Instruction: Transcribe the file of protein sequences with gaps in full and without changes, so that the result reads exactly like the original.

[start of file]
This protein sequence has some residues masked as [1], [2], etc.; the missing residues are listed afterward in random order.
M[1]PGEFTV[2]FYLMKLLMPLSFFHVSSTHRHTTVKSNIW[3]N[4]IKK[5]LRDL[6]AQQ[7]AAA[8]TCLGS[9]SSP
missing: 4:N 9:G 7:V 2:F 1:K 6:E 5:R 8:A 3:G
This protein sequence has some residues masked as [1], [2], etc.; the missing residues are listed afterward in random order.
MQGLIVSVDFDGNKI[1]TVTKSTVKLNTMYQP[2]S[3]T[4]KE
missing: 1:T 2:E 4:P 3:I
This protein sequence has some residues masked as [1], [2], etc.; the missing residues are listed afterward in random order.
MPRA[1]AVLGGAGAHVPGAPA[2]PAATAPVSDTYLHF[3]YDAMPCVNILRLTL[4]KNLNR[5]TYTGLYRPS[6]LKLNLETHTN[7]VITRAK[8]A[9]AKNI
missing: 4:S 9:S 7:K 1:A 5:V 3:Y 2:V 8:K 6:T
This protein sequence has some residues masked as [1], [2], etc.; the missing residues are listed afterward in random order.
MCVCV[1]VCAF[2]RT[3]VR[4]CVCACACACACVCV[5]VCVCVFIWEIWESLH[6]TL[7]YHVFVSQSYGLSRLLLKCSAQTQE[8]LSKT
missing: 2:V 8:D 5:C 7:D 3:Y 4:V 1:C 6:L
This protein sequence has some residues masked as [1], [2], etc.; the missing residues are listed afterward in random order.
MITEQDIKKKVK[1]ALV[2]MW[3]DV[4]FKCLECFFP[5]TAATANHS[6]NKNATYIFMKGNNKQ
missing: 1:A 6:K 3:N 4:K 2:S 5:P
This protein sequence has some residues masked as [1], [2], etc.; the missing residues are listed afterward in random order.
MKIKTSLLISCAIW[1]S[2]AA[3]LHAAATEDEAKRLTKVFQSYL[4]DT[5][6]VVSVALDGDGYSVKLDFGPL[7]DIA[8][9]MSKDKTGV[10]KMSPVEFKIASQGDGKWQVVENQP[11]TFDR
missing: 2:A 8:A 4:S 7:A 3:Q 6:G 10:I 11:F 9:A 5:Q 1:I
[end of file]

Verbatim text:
This protein sequence has some residues masked as [1], [2], etc.; the missing residues are listed afterward in random order.
M[1]PGEFTV[2]FYLMKLLMPLSFFHVSSTHRHTTVKSNIW[3]N[4]IKK[5]LRDL[6]AQQ[7]AAA[8]TCLGS[9]SSP
missing: 4:N 9:G 7:V 2:F 1:K 6:E 5:R 8:A 3:G
This protein sequence has some residues masked as [1], [2], etc.; the missing residues are listed afterward in random order.
MQGLIVSVDFDGNKI[1]TVTKSTVKLNTMYQP[2]S[3]T[4]KE
missing: 1:T 2:E 4:P 3:I
This protein sequence has some residues masked as [1], [2], etc.; the missing residues are listed afterward in random order.
MPRA[1]AVLGGAGAHVPGAPA[2]PAATAPVSDTYLHF[3]YDAMPCVNILRLTL[4]KNLNR[5]TYTGLYRPS[6]LKLNLETHTN[7]VITRAK[8]A[9]AKNI
missing: 4:S 9:S 7:K 1:A 5:V 3:Y 2:V 8:K 6:T
This protein sequence has some residues masked as [1], [2], etc.; the missing residues are listed afterward in random order.
MCVCV[1]VCAF[2]RT[3]VR[4]CVCACACACACVCV[5]VCVCVFIWEIWESLH[6]TL[7]YHVFVSQSYGLSRLLLKCSAQTQE[8]LSKT
missing: 2:V 8:D 5:C 7:D 3:Y 4:V 1:C 6:L
This protein sequence has some residues masked as [1], [2], etc.; the missing residues are listed afterward in random order.
MITEQDIKKKVK[1]ALV[2]MW[3]DV[4]FKCLECFFP[5]TAATANHS[6]NKNATYIFMKGNNKQ
missing: 1:A 6:K 3:N 4:K 2:S 5:P
This protein sequence has some residues masked as [1], [2], etc.; the missing residues are listed afterward in random order.
MKIKTSLLISCAIW[1]S[2]AA[3]LHAAATEDEAKRLTKVFQSYL[4]DT[5][6]VVSVALDGDGYSVKLDFGPL[7]DIA[8][9]MSKDKTGV[10]KMSPVEFKIASQGDGKWQVVENQP[11]TFDR
missing: 2:A 8:A 4:S 7:A 3:Q 6:G 10:I 11:F 9:A 5:Q 1:I